Home' Trinidad and Tobago Guardian : June 25th 2015 Contents Many people tell me a
bit about their idea for
a business, and ask me
success, but there s a
lot more to it than
that. Entrepreneurship is one of the most
difficult, challenging career paths a person
can choose, and it s very hard to predict who
is going to do well. If you are thinking about
launching a business, here s a quiz to help
you think about whether you re ready for
the adventure ahead:
1. Do you tell everyone that you re an
Entrepreneurs rarely have the time to
announce to the world that they are entre-
preneurs. They re too busy and focused on
their work to worry about how they are per-
2. Are you working on your business
full time, or is that your goal?
Entrepreneurship is not a part-time role
or a fill-in between salaried jobs. You re either
in it with the goal of making your business
JUNE 2015 • WEEK FOUR www.guardian.co.tt BUSINESS GUARDIAN
COMMENTARY | BG13
a success or it won t survive in the long term. If job
security and regular working hours are important to
you, then this is not the role for you!
3. What is motivating you to launch your busi-
ness? You re not an entrepreneur if you re launching
your business strictly for the money. It s true that we
all need to earn a living, and if you stay focused and
put in the sweat equity you might make a lot of money
someday, but cash cannot be your primary motiva-
4. What are your goals for your business?
Entrepreneurs don t generally start out with visions
of building huge corporations. I had no plans to create
a global company any more than Steve Jobs envisioned
that Apple would become four times more valuable
than General Electric: I set out to make music, and
Steve wanted to build computers. That was about the
sum total of it.
5. Is fear of failure stopping you from trying
out your ideas? Entrepreneurs are not afraid of failure,
but instead learn from it and move on. Some of the
greatest disruptors the business world has ever seen
have gone bankrupt in pursuit of their dreams - Henry
Ford and Walt Disney to name two.
6. Do you worry about what people think of
you? As an adjunct to #5, entrepreneurship calls for
a thick skin and a high capacity for tolerating discomfort.
If you have trouble with risk or criticism then you
shouldn t get into the business. And ducking blame
is not an option: In your business s early days, the
buck has nowhere stop except with you, so you need
to be able to handle it.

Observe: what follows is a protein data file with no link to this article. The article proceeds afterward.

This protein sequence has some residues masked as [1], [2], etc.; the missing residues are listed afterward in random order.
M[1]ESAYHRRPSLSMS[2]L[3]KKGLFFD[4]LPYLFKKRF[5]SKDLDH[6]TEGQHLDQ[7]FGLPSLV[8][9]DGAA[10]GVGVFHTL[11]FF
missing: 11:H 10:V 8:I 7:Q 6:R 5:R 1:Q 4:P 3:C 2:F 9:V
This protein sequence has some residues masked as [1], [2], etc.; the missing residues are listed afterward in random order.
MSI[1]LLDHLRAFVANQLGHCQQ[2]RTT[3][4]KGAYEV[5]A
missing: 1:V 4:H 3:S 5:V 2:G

7. Do you welcome the spotlight? You have to
put yourself forward. If you re not prepared to step
up and play the front man for your company from
time to time, you might be better off working for
somebody else. Don t worry: If a shy, dyslexic high
school dropout like me could get over his terror of
public speaking, then anyone can.
8. Do your employees have to do everything
your way? If you re a "my way or the highway" type
of manager, then you are never going to be an entre-
preneur - the abilities to delegate and collaborate are
9. Do you believe in yourself and your ideas?
Disruptive thinkers seldom come up with ideas that
are instantly grasped by everyone around them. They
must have unshakable courage in their own of con-
victions, and then some. Entrepreneurs have to trust
their instincts and refuse to roll over when their bold
new idea is attacked as being nonviable, often for very
sensible reasons. Believers in conventional wisdom
should not apply.
In 1983, when Virgin Records was our main business
and I was working on starting up a trans-Atlantic
airline, had I paid heed to my partners outraged asser-
tions that I was "utterly insane," then Virgin Atlantic
Airways would never have existed. That doesn t mean
they were wrong!
Whatever the industry, it takes a truckload of entre-
preneurial spirit, hunger, desire, courage and some
David-like insanity to pick up a slingshot and compete
with entrenched industry Goliaths. Which brings me
10. Are you a little bit insane? If you re not,
maybe you re not cut out for the life of an entrepreneur.
There are many rewarding and far less treacherous
ways to earn a living, but few are half as much fun.
Do you have what it takes
to become an entrepreneur?
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